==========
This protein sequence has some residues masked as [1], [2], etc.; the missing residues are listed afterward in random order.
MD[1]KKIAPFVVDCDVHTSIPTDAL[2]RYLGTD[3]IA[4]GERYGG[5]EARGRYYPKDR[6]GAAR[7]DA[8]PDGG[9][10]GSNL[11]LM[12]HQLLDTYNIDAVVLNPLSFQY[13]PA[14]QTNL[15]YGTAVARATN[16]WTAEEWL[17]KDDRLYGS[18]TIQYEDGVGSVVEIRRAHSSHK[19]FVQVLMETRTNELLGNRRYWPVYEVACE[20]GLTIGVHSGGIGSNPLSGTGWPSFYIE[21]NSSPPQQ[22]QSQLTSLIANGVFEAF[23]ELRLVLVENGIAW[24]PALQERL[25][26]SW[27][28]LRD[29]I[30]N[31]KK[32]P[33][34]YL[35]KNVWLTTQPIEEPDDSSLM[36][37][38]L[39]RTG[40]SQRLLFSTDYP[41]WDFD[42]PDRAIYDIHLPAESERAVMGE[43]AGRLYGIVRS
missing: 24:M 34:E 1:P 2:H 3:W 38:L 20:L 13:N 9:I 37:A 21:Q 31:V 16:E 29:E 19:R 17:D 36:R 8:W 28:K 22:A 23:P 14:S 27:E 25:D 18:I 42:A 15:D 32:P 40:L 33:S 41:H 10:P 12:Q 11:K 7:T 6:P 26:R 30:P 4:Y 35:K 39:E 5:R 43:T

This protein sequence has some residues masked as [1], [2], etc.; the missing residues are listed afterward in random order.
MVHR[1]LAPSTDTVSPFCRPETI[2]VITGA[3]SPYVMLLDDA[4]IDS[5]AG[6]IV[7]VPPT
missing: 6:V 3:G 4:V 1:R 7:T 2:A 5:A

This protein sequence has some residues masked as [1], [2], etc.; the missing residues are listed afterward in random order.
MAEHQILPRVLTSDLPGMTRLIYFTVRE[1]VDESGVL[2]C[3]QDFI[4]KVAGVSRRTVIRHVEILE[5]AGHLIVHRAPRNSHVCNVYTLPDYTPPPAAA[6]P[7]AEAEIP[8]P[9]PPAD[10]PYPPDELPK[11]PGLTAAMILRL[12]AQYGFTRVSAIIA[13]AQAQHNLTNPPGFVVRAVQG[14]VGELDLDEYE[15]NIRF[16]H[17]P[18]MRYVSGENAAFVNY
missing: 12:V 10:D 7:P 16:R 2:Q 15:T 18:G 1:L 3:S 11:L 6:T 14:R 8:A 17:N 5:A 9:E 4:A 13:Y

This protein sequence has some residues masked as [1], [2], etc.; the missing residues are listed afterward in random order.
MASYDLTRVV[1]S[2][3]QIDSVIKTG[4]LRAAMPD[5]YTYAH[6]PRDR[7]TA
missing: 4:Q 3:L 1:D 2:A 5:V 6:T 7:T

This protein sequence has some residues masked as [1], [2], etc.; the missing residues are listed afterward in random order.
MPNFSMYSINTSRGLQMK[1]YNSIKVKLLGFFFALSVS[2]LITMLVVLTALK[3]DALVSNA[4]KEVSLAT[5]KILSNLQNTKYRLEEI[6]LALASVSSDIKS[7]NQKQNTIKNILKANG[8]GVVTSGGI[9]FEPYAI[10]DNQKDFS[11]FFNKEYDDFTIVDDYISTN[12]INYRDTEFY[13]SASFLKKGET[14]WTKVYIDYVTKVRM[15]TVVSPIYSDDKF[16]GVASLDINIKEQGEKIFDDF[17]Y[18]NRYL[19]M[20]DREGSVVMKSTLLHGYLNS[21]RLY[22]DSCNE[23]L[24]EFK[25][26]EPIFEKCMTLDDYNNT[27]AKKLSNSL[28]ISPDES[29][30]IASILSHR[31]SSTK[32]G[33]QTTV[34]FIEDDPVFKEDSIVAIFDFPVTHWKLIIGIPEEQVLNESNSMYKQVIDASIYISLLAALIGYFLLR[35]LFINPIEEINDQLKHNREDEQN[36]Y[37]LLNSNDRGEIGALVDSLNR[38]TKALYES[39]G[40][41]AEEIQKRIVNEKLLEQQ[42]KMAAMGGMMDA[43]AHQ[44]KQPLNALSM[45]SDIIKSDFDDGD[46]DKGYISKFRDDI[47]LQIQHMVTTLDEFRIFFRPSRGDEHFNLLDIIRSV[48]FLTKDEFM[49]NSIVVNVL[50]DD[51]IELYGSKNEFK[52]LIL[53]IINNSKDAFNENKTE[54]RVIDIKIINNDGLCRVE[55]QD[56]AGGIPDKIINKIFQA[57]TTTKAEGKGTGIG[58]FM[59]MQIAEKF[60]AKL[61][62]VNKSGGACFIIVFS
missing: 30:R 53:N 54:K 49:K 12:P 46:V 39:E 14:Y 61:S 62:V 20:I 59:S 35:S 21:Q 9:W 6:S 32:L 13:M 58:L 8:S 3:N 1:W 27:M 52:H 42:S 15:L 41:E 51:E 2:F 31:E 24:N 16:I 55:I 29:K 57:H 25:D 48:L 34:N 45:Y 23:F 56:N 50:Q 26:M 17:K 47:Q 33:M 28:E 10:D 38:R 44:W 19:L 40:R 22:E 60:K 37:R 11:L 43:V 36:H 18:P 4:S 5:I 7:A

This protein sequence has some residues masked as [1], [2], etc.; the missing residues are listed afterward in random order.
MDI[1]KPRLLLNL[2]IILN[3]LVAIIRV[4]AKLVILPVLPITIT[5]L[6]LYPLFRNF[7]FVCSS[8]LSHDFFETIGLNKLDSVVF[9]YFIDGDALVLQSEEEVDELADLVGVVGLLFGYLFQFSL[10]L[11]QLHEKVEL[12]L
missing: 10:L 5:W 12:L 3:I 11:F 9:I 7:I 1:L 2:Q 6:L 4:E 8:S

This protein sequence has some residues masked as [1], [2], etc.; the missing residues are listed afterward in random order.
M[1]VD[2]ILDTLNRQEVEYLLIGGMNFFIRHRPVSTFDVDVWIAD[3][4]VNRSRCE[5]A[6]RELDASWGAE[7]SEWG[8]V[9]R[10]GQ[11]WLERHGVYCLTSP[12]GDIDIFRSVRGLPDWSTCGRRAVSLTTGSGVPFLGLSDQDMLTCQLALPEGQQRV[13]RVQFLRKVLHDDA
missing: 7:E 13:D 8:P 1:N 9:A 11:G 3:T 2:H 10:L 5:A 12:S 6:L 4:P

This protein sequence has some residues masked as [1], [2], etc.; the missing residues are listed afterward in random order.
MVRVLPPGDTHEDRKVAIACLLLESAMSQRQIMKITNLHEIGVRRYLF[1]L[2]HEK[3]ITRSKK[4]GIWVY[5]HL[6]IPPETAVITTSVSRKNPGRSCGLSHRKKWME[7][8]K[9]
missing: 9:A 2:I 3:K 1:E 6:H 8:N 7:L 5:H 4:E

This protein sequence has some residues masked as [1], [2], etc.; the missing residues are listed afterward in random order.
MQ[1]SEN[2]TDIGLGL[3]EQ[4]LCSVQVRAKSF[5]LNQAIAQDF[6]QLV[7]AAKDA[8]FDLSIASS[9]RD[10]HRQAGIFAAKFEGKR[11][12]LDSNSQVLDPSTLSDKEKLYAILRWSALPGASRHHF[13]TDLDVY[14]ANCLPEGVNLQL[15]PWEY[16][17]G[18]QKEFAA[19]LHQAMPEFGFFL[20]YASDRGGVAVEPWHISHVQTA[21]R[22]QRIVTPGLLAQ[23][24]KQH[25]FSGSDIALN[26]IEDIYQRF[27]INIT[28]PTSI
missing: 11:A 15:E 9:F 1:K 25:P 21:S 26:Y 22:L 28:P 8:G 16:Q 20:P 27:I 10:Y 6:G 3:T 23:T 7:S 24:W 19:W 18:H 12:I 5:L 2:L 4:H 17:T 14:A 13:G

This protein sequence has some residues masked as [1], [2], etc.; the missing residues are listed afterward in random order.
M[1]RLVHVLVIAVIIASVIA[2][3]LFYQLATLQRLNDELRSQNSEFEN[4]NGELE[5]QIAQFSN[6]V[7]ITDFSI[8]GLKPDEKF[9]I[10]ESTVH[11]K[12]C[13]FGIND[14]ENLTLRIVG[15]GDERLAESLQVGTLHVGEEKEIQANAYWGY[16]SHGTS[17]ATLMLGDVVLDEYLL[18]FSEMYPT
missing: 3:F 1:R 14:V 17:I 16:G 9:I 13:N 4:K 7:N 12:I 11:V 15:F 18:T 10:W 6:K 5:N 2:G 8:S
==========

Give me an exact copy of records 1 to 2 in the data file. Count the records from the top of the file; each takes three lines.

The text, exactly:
This protein sequence has some residues masked as [1], [2], etc.; the missing residues are listed afterward in random order.
MD[1]KKIAPFVVDCDVHTSIPTDAL[2]RYLGTD[3]IA[4]GERYGG[5]EARGRYYPKDR[6]GAAR[7]DA[8]PDGG[9][10]GSNL[11]LM[12]HQLLDTYNIDAVVLNPLSFQY[13]PA[14]QTNL[15]YGTAVARATN[16]WTAEEWL[17]KDDRLYGS[18]TIQYEDGVGSVVEIRRAHSSHK[19]FVQVLMETRTNELLGNRRYWPVYEVACE[20]GLTIGVHSGGIGSNPLSGTGWPSFYIE[21]NSSPPQQ[22]QSQLTSLIANGVFEAF[23]ELRLVLVENGIAW[24]PALQERL[25][26]SW[27][28]LRD[29]I[30]N[31]KK[32]P[33][34]YL[35]KNVWLTTQPIEEPDDSSLM[36][37][38]L[39]RTG[40]SQRLLFSTDYP[41]WDFD[42]PDRAIYDIHLPAESERAVMGE[43]AGRLYGIVRS
missing: 24:M 34:E 1:P 2:H 3:W 38:L 20:L 13:N 9:I 37:A 21:Q 31:V 16:E 29:E 19:R 17:D 36:R 8:W 28:K 22:A 23:P 14:S 27:E 25:D 18:I 42:A 15:D 32:P 40:L 33:S 41:H 10:P 12:Q 11:K 7:T 6:P 26:R 30:P 4:Y 35:K 39:E 5:R 43:T

This protein sequence has some residues masked as [1], [2], etc.; the missing residues are listed afterward in random order.
MVHR[1]LAPSTDTVSPFCRPETI[2]VITGA[3]SPYVMLLDDA[4]IDS[5]AG[6]IV[7]VPPT
missing: 6:V 3:G 4:V 1:R 7:T 2:A 5:A